Sunday, December 8, 2013
By KRISTIN DiCARA-McCLELLAN
As I was sifting through the many CDs on my desk waiting to be reviewed – some of them calling out to me with abstract cubism art covers, others featuring four guys hanging out on a dilapidated train track – I felt immobilized.
HOW IT RATES
IAN STUART: "Day Drinker"
Based on a four-star scale
IAN STUART CD-RELEASE PARTY
WHEN: 9 p.m. Saturday
WHERE: Empire Dine and Dance, 575 Congress St., Portland
HOW MUCH: $8
WHAT ELSE: George Hamm, Brian Brinegar and Joe Timmins will also perform.
I'm certainly not saying these CDs weren't good quality products with talented people collaborating on a creative endeavor sure to please at least a small roomful of people on a Friday night in a Portland club. But for some reason, at that split second, my innards were screaming out for something with an edge to it.
I got lucky.
Enter Ian Stuart, a 26-year-old stand-up comedian from Portland who pretty much filled the bill with what I was hankering for (except for, well, the music part).
The catch is, there is a correlation between the art of making music and the art of making comedy. As I listened to Stuart's 11-track digital album of stand-up, I was pleasantly surprised.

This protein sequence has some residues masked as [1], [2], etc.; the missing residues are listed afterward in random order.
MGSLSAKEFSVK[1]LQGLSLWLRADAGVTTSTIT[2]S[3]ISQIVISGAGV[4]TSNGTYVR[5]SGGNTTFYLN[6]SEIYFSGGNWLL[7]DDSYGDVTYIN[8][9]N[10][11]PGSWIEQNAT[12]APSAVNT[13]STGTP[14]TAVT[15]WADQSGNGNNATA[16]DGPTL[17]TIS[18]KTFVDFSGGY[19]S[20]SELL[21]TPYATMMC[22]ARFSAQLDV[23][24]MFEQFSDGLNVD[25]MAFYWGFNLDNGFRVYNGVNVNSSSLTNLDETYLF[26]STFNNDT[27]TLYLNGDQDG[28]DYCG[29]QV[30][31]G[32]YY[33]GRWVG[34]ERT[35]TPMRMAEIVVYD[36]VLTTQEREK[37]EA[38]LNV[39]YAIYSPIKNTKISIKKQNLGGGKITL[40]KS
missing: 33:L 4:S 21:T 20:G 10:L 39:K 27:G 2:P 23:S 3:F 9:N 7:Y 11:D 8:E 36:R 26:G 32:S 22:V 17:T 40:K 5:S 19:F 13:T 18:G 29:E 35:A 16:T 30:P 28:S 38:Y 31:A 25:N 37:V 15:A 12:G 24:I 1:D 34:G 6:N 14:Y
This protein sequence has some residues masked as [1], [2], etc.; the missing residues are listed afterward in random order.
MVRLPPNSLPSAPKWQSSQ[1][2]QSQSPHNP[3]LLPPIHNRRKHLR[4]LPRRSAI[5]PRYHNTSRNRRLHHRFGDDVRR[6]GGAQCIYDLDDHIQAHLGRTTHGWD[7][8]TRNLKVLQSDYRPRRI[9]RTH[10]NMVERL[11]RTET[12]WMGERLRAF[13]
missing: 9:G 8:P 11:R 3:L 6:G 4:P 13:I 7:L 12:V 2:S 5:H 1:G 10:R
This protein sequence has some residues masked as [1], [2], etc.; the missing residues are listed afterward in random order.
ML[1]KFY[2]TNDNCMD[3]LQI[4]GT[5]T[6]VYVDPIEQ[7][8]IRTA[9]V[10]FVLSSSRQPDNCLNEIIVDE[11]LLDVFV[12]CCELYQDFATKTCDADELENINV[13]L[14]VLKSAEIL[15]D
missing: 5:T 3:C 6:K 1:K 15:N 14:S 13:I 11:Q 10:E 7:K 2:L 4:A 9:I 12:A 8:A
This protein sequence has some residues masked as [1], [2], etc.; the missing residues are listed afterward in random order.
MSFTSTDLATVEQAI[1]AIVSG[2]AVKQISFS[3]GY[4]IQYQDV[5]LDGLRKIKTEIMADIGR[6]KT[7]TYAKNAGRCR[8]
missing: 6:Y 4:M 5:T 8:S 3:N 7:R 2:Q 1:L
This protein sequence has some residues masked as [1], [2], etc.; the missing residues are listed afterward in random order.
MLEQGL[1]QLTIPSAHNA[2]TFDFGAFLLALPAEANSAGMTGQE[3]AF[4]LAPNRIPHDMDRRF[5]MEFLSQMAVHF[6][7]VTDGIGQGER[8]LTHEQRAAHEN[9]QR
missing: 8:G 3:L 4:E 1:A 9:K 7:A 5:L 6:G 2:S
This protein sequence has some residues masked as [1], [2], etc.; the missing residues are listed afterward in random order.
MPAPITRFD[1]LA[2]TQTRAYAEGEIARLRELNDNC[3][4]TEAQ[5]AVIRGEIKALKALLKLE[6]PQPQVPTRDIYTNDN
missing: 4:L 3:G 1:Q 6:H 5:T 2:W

Stuart tossed around the gratuitous subjects of sex and drugs, which certainly could have dangerously delved into the "ad nauseam" category as far as jokes go. But he was able to deliver his message (using these age-old subjects) with quick and deliberate strokes of truth, then follow them up with uncanny timing and patience for the audience to catch up.
This, to me, is the mastery of such things. It is one notion to write a joke, just as it is to write a song on paper, but another to deliver it with confidence, emotion and timing. A comedian must walk the line of funny and perverse, and while Stuart does sometimes cross the line in political correctness (as in the track "Afghan Divorce Court"), he was able to get away with it in his framing of the joke and his quick retreat.
In any form of performance art, the person creating must be cautious of the ebb and flow of synaptic energy in order to bring on an emotionally charged release of joy or sorrow with the use of sarcastic irony or calculated bluntness.
The entertainer is the conduit of tempestuous pleasure and pain for our senses to experience, as this is our luxury in the state of our sometimes stagnant, stressful and ever-changing experience of just plain old existing here on this planet Earth.